One thing to remember with depression: your mind is not in any kind of shape to make life-shaping decisions. And if you are anything like me, you tend to think that you SHOULD be making them! I don't know why my mind does that to me, but there it is. The moment I get to feeling depressed, even if it is a passing thing and nothing serious, is an immediate need to "fix" something. I'll want to quit work. I'll want to change up my routines. I start to think that if I just did "this", whatever "this" is, that everything would be better and I would be making things better for everyone else too. 

 

The thing is, depression really messes up the way you look at life. That's one reason why anyone who tells you to snap out of it, or that life isn't bad enough for you to be depressed doesn't understand that you can't look at life another way right now. It just isn't possible. Or it wasn't for me. Life was black, and there wasn't any sun anymore. A gray day was a good day. It was pretty rough for almost a year for me the first go round with it. I haven't been there again, not that bad, but I still remember how helpless I felt to do anything, and how desperate I was to do SOMETHING!

 

My advice is to get your help BEFORE you try to change everything. And, if you have someone you can trust to be objective, lean on them. My DH was that person for me, and at the time I remember thinking that I ought to leave, I was that messed up. So glad I didn't, and so glad I had someone who was able to be clarity for me, because I sure didn't have any at that time.

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 Or it might be the other extreme and involve the parent sitting, unmoving, and unable to do any daily activities. I tend to think that the first example shouldn't prevent a person from homeschooling their children and that the second example should seek medical help.

.......

And what can a depressed parent do to prevent that balance from tipping?

The most extreme among my friends were depression leading to suicide, luckily unsuccessful, but they were warded in psychiatric hospital for several days.  In the case of one of my friend, her mum had to look after her child while she was in-patient.

Sometimes a person can sink into depression so deep that they give up seeking medical help :(

 

The best way to prevent the balance from tipping is to get help whether it is from family, friends or medical help. Putting kids into public school won't solve depression, it just provide free childcare while the person gets the medical help they need (assuming no free babysitting help available).

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I have suffered from depression on and off since I was a teen, probably before.  I wasn't actually diagnosed until after my second child was born.  It is not always easy to handle, but I have been able to manage my depression with medication.

 

I have a good support system which is very helpful.  I am on medication currently that is helping a lot.  But even with that I will still have bad days at times.  However, I have the backup of having someone to take my kids to their activities if needed, and if it gets too bad I can take a few days off.  If it became too often I would look into getting my medication adjusted or figuring out something so that I could function.  I think that if I couldn't keep my depression under control then I would be forced to do something different for eduction.  I am not sure if that would be public school or what it would look like.  I figure that all parents take off days when they are sick, depression is like this. If there are too many sick days and education is suffering then other options need to be explored whether the "sickness" is depression or some other chronic condition.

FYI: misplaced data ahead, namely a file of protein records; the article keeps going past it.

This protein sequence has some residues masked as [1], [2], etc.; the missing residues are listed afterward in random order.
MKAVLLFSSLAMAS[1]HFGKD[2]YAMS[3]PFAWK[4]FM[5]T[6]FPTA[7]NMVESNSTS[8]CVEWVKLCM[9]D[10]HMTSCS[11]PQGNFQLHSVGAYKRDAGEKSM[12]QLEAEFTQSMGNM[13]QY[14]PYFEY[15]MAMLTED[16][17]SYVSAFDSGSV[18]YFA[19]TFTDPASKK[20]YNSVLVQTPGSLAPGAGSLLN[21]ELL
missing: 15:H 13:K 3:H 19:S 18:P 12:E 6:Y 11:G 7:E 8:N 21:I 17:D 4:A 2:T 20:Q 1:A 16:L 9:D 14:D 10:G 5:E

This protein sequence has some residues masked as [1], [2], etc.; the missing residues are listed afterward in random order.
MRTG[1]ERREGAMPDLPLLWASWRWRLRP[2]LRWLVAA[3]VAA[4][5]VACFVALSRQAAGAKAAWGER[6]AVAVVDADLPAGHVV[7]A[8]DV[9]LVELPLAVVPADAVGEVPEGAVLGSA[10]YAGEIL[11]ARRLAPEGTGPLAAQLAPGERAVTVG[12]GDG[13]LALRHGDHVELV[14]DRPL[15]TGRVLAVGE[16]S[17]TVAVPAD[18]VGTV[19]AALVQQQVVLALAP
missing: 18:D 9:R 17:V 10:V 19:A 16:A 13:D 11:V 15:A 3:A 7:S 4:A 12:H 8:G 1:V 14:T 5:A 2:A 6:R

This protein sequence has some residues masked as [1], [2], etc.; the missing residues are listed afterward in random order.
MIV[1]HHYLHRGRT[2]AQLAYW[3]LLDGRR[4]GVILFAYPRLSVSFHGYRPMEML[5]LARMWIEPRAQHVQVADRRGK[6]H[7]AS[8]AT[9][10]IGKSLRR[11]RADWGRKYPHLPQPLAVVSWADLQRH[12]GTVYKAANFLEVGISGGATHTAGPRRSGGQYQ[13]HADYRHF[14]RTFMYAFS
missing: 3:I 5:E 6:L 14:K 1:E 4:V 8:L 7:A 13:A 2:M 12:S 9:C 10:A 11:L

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First, I know at least one ps teacher IRL who suffers from depression and one who is bi-polar.  If you can get the job done, then the condition shouldn't be a deciding factor. 

 

Second, the number of extra activities and playdates any family deems "necessary" is very subjective.  Our family certainly wouldn't consider the lack of either of these opportunities as a reason to abandon homeschooling.

 

Third, it is very likely that your distress at what you are reading in these blogs is due to the depression.  Worrying about failing and what other people think are issues that come with the condition.   Personally, I'd quit reading those posts.  :)  There is always going to be someone who believes that anyone who can't meet X standard shouldn't be homeschooling.  If you are complying with the law and believe that you are doing what is best as a family, that should be all that matters. 

 

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Silver :grouphug:

 

First remember that a mental illness is not your fault and is no different than a physical illness. I know others are telling you differently, but it's not true. The discrimination against mental illness is the one we have made the least progress towards in the USA. Another is discrimination towards people that are overweight. Our culture allows people to say cruel and untrue things, and to give shaming and unhelpful "advice".

 

With any illness there are no black and white rules. Putting children in PS or making any major changes is disruptive, expensive, and time consuming. You don't need any of those things in your family's lives right now. For right now, take care of yourself like you would for any illness.